As for the Proenza Schouler collection, the design duo raised the bar as they combined their effortlessly cool tailoring in jersey, wool, and leather with tactile details such as macramé and crochet inserts, silk fringe, and dip-dyed hems. There was also a nod to effortless layering – so everything was off-centered and unexpected – such as layers of slip dresses that were actually a single garment. The collection also had plenty of terrific jackets that can be either uncinched or cinched to create a cocooning shape that was oh so chic.

BREAKOUT STARS

As for the few high-profile designers who presented during New York Fashion Week there were plenty of young designers and brands who really stood out this season. Here are a few:

BATSHEVA

The singer Adeline in her kitchen, wearing a dress from the Batsheva fall 2021 collection. (Photo Credit: Alexei Hay)

Coming up with innovative ways to digitally present your brand can be a challenging one. But Batsheva Hay, the designer behind her namesake label Batsheva, found a solution that her audience can relate to. The designer and her photographer husband, Alexei Hay, began to photograph people cooking their favorite meals in their kitchen wearing Batsheva’s designs. The concept is so simple yet it really connected and stands out in a sea of lookbook images. Muses included Ego Nwodim, Nicky Hilton, Amy Fine Collins, and Maude Apatow, each offering a distinct take on clothing and cooking.

Hay’s concept of allowing women to wear her creations in their own world is a perfect recipe for the brand. As for the clothes, there were plenty of looks that are appropriate for today’s reality – pretty, yet comfortable. Hay’s effortless prairie dresses have plenty of girlie options with sweet ruffles, rocker crushed velvet, and dainty bow motifs.

Hay also introduced denim for the first time, as she created two options with ruffled trim and elastic waists, perfect to pair back to her crafty knitwear collection.

COLLINA STRADA

Collina Strada’s morphing collection. (Photo Courtesy of Collina Strada)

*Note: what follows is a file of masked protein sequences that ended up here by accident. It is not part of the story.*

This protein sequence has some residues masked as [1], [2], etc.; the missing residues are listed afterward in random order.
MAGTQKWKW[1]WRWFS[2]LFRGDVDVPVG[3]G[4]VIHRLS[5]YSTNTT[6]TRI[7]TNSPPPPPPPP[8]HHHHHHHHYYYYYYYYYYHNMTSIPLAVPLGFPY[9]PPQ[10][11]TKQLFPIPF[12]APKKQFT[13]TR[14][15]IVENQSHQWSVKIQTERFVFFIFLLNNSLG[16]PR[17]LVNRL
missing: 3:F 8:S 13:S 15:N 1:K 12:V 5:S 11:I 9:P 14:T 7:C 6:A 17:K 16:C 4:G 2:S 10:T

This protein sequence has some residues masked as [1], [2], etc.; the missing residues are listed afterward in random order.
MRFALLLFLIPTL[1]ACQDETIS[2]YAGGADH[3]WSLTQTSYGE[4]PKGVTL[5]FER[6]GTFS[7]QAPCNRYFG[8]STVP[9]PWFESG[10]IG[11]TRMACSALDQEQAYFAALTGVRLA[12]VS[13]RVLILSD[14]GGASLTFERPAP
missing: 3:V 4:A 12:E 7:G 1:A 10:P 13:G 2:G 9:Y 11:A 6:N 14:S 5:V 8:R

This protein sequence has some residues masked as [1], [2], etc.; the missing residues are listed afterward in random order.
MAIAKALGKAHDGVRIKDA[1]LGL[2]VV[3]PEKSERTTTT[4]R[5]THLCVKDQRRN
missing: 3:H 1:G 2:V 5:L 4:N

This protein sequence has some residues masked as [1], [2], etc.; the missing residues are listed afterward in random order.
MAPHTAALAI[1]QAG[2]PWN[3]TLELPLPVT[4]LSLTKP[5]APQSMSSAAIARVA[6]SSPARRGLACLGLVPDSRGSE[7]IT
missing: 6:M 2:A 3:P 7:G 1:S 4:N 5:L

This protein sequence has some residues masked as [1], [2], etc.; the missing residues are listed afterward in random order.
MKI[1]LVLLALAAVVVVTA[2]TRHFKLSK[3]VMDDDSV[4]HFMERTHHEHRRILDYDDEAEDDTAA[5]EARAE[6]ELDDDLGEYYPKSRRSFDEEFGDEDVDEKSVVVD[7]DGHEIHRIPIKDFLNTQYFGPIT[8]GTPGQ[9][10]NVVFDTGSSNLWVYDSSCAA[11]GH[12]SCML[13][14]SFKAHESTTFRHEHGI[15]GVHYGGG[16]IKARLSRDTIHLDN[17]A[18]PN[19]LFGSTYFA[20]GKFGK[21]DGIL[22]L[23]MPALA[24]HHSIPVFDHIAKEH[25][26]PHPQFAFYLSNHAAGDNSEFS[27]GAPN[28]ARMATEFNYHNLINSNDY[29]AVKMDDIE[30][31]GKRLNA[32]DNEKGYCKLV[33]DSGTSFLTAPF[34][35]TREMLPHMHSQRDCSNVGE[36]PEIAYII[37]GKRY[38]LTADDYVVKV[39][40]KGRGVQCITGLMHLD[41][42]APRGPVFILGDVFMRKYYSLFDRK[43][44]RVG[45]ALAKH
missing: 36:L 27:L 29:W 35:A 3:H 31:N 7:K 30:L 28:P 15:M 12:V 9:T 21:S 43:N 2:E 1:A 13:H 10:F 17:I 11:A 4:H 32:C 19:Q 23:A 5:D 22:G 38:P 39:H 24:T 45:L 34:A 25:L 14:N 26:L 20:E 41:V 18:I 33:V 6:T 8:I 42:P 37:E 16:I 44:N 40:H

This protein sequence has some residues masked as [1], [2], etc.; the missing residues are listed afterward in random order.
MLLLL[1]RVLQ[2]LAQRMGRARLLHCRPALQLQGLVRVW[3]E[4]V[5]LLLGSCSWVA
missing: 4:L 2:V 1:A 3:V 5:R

Having a sense of humor definitely lifts spirits during troubling times, especially during a global pandemic. So props to Hillary Taymour, the designer behind the buzz-worthy label Collina Strada, as she presents one of the most playful and fun digital presentations to date. For her fall 2021 collection, Taymour had the idea of turning humans into animals to offer a sense of relief and joy. The young and creative designer partnered with the illustrator of the Animorphs book series, David Burroughs Mattingly, and collaborators Charlie Engman and Freeka Tet, to make graphics that transform her cast of star models like Aaron Philip, Ruby Aldridge, Jeremy O. Harris, and Kathleen McCain Engman into cats, peacocks, praying mantises, and even a balloon dog. The lightheartedness is hard earned; throughout the year-long pandemic, Taymour has not only continued to push herself to create environmentally-minded collections using leftover materials and recycled fabrics, but she was also one of the first to create masks for sale and for healthcare workers.

MARKARIAN

A look from Markarian’s Fall 2021 Collection. (Photo Courtesy of Markarian)

Every designer dreams of having their creations worn by a celebrity and gaining instant fame and sales along the way. Well on January 20, 2021, that dream became a reality for Alexandra O’Neill, as First Lady Dr. Jill Biden wore the young designer’s label Markarian on inauguration day. The First Lady of the United States wore a full look from Markarian: a custom cerulean tweed dress and matching coat trimmed with pearls and velvet cuffs. On a Zoom call with Vogue Runway, O’Neill said her social media following doubled instantly, and the e-tailer Moda Operandi reported a 570 percent spike in traffic to Markarian pieces within 24 hours. Overnight the label went from relative obscurity to international news. It was a reminder of how deeply women care about what First Ladies wear—and how influential their choices can be. Michelle Obama boosted the profile of many young American designers in her day.